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Inferring in absence of background
The solution of Eq.(4) depends, at least
in principle, on the assumption on the prior .
Taking a flat prior between 0 and 1, that models our
indifference on the possible values of before
we take into account the result of the experiment in which
successes were observed in trials, we get
(see e.g. [2]):

(12) 
some examples of which are shown in Fig. 1.
Figure:
Probability density function of the binomial parameter
, having observed successes in trials.[2]

Expected value, mode (the value of for which
has the maximum) and variance of this distribution are:
Eq. (13)
is known as
``recursive Laplace formula'',
or ``Laplace's rule of succession''.
Not that there is no magic if the formula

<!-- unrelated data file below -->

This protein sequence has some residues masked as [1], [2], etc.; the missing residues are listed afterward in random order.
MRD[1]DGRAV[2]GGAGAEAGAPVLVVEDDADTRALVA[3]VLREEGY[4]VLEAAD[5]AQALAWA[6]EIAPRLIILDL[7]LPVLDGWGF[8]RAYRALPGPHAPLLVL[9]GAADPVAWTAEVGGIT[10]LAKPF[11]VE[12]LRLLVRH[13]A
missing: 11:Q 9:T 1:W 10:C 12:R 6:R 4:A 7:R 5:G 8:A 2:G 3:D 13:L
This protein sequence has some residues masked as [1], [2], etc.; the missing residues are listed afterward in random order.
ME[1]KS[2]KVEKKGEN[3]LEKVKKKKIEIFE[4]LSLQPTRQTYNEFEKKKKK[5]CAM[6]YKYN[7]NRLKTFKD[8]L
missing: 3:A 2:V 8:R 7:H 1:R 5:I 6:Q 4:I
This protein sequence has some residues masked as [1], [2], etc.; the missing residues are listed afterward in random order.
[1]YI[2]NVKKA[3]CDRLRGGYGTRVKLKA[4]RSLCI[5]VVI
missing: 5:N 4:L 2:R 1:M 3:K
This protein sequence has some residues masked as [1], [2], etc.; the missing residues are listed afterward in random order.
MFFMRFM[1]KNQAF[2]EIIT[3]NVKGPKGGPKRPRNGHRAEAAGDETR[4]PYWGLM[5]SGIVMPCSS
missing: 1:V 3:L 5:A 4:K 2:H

gives a sensible result even
for the extreme cases and for all values of
(even if !).
It is just a consequence of the prior: in absence of new information,
we get out what we put in!
From Fig. 1 we can see that for large numbers
(and with far from 0 and from )
tends to a Gaussian. This is just the reflex of the limit
to Gaussian of the binomial. In this large numbers limit
and
.
Subsections
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Giulio D'Agostini
20041213